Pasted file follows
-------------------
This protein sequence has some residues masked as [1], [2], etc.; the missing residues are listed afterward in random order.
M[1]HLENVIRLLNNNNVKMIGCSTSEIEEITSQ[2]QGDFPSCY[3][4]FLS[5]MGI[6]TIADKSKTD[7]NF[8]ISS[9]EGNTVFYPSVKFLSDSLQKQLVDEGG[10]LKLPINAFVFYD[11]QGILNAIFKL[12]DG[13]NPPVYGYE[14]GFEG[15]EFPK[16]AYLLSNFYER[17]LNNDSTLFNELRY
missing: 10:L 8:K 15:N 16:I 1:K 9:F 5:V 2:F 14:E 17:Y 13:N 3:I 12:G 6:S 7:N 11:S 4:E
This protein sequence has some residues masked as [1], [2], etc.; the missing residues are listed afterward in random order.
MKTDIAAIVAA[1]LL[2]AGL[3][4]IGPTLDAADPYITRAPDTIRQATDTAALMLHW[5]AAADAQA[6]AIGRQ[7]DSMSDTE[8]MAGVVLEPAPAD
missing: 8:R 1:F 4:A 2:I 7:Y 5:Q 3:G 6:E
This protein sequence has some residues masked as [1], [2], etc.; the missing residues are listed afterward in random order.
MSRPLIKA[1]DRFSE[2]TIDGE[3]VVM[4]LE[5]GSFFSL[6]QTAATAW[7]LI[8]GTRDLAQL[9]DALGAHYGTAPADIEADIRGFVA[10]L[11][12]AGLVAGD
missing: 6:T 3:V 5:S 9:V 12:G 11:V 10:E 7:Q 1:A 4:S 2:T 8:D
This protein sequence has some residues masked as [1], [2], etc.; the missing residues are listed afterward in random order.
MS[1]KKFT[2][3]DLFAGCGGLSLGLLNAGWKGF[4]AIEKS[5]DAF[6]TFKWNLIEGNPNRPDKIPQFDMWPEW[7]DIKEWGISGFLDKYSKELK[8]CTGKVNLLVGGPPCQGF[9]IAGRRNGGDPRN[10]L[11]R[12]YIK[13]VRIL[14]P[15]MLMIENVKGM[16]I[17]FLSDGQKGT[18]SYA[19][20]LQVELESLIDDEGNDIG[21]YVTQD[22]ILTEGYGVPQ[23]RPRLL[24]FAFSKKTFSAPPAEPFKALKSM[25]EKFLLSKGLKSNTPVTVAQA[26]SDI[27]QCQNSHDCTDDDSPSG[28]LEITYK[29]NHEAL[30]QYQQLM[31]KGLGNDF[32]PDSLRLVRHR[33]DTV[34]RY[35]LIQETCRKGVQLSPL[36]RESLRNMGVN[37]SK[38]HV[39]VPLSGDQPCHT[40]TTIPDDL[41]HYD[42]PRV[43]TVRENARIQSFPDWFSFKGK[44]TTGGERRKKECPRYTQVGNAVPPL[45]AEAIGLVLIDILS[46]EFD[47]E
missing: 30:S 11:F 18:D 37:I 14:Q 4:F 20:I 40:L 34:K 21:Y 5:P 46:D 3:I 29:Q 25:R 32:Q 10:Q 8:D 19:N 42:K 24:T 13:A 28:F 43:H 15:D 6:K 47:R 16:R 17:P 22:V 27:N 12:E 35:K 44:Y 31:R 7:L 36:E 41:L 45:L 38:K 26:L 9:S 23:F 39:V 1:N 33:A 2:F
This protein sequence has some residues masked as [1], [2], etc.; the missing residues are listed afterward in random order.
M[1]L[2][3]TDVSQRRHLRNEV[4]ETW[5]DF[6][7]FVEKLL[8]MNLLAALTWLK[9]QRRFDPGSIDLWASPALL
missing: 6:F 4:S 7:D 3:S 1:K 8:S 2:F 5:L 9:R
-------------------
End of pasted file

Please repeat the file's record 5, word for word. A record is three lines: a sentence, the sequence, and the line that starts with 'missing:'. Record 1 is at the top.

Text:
This protein sequence has some residues masked as [1], [2], etc.; the missing residues are listed afterward in random order.
M[1]L[2][3]TDVSQRRHLRNEV[4]ETW[5]DF[6][7]FVEKLL[8]MNLLAALTWLK[9]QRRFDPGSIDLWASPALL
missing: 6:F 4:S 7:D 3:S 1:K 8:S 2:F 5:L 9:R